Beaten and battered in urban areas of Iraq and Syria, Daesh has re-emerged in small towns around Iraq's Euphrates River Valley with local tribesmen and police incurring their wrath.

Jughayfa fighters in al Qaim shortly after the city's liberation from Daesh. November 6, 2017.
Jughayfa fighters in al Qaim shortly after the city's liberation from Daesh. November 6, 2017. (Shelly Kittleson / TRTWorld)

HADITHA – The town of Haditha, previously known mainly for its dam and a 2005 massacre of 24 civilians by US Marines, has in recent years taken on ‘hero’ status after withstanding a lengthy siege by Daesh.

Now that fame has put this town in Iraq’s Euphrates River Valley at risk, as Daesh targets local fighters and police across western Iraq after losing its urban strongholds.

In late January, screen grabs from video footage showing the killing of two fighters from Haditha’s dominant Jughayfa tribe were posted triumphantly on Daesh media and supporters’ Facebook accounts. 

One of the men was a member of the emergency police brigade in his twenties, preparing to get married in the days in which he was killed. Another was a member of the local Popular Mobilization Forces (PMU). A third man with them disappeared, prompting suspicions in their hometown that he could have could have been secretly collaborating with Daesh. All three were from the Jughayfa tribe.

The mainly Sunni town of Haditha lies along the Euphrates River near the country’s second largest dam.

Local police in Barwana, across the Euphrates River from the main part of Haditha. December 11, 2018.
Local police in Barwana, across the Euphrates River from the main part of Haditha. December 11, 2018. (Shelly Kittleson / TRTWorld)

Barwana, the part of the city across the Euphrates River, was taken for a short period by Daesh but was later won back. The current mayor’s son was killed in this area during the fighting to regain it.

In the month of February 2019, an uptick of kidnappings and killings in western Iraq has been attributed to both the white truffle season – in which many people go looking for the tubers in the rocky desert plains – and to the reportedly large numbers of Daesh fighters fleeing across the border from Syria, where the group’s last tiny stronghold of territory is steadily being emptied and is expected to either surrender or be cleared militarily in the coming days.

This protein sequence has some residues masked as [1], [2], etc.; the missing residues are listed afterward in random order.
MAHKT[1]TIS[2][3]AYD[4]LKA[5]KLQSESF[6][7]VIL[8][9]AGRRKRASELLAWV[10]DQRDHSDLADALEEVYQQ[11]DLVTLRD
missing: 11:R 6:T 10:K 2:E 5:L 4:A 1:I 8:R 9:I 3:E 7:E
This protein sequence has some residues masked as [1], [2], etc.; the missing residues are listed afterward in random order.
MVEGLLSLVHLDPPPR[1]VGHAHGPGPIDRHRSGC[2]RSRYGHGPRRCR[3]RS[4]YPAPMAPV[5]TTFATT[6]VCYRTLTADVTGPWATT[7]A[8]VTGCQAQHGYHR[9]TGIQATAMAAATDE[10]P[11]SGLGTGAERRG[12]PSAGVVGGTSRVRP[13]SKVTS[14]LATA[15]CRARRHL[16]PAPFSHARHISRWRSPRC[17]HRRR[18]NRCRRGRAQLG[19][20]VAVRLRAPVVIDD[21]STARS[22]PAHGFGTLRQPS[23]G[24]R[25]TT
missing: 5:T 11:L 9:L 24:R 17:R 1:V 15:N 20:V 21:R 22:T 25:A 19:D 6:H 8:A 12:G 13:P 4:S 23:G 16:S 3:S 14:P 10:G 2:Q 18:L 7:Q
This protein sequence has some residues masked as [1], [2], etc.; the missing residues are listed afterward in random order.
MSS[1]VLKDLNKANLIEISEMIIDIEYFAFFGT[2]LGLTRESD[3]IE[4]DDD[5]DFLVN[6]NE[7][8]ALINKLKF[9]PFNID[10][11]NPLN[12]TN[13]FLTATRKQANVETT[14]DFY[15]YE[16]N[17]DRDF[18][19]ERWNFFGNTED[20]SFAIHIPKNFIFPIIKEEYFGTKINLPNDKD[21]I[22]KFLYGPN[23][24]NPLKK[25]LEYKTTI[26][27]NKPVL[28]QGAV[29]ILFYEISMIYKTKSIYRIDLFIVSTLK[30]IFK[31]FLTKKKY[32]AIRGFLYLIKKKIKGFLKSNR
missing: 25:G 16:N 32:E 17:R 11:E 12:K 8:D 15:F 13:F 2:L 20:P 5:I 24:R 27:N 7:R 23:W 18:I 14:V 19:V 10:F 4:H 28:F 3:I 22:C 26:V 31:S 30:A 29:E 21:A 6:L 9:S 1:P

Announcements heralding the liberation of various kidnapped groups and of Daesh fighters being killed in Anbar province by tribal fighters and the army, as well as news of dead bodies found, continue at a dizzying pace.

Many of those kidnapped and killed were in the security forces. A group of 12 people kidnapped in the southern part of the province near al Nukhaib this month reportedly included at least one policeman and a member of the 28th Brigade of the Iraq Army’s 7th Division. The brigade has been active in searching for other kidnapped individuals and is based in Rawa, not far from Haditha.

On February 22, five men - including three from Haditha - who had been taken hostage while hunting for truffles near the town some days before were liberated. The following day the bodies of five fishermen were reportedly taken to the Fallujah morgue after being found near Lake Tharthar, located between the Anbar and Salah al Din provinces and the Euphrates and Tigris rivers.

The notoriously insidious Wadi Houran in the western Anbar. February 6, 2019.
The notoriously insidious Wadi Houran in the western Anbar. February 6, 2019. (Shelly Kittleson / TRTWorld)

Haditha tribal fighters involved in the search for abductees in Wadi Houran in mid-February posted photos and loving memories of one of the men, Mohammed - who had been killed on January 27 and was featured in the Daesh propaganda mentioned earlier - alongside those of the operation in the notoriously insidious wadi, implying that they would get revenge for his death. Wadi Houran has long been known as an insurgent hideout.

A few days earlier the same pages had been filled with posts of mourning for the young man.

TRT World visited his family in Haditha about a week after his murder. 

His younger brother Emad spoke about how they had been together during the fighting throughout the roughly 18-month siege that ended in mid-2016. 

“Sometimes we didn’t return to our homes for 40 days [when we were fighting],” Emad said. “I was always with him. Those were hard days. No money, no food. A lot of fighting.

“Sometimes we went for four days without food, two without water,” the young man, barely in his 20s, added.

“Mostly we survived on dates,” he said, explaining that they were easy to carry, high in calories and grown in the area.

Emad later joined the federal police and was sent to Rutba further south in the province and then Mosul, where he fought from the beginning of the operations on the eastern side of the city until after the complete liberation of the city in the summer of 2017, he said.